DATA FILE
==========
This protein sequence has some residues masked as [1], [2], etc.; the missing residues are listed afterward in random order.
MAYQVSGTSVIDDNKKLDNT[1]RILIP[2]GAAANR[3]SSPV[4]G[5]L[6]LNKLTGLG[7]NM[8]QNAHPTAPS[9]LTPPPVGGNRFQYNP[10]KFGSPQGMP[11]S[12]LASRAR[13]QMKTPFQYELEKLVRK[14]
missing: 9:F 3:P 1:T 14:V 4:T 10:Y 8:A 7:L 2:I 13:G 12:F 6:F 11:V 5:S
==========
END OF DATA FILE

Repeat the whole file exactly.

This protein sequence has some residues masked as [1], [2], etc.; the missing residues are listed afterward in random order.
MAYQVSGTSVIDDNKKLDNT[1]RILIP[2]GAAANR[3]SSPV[4]G[5]L[6]LNKLTGLG[7]NM[8]QNAHPTAPS[9]LTPPPVGGNRFQYNP[10]KFGSPQGMP[11]S[12]LASRAR[13]QMKTPFQYELEKLVRK[14]
missing: 9:F 3:P 1:T 14:V 4:T 10:Y 8:A 7:L 2:I 13:G 12:F 6:F 11:V 5:S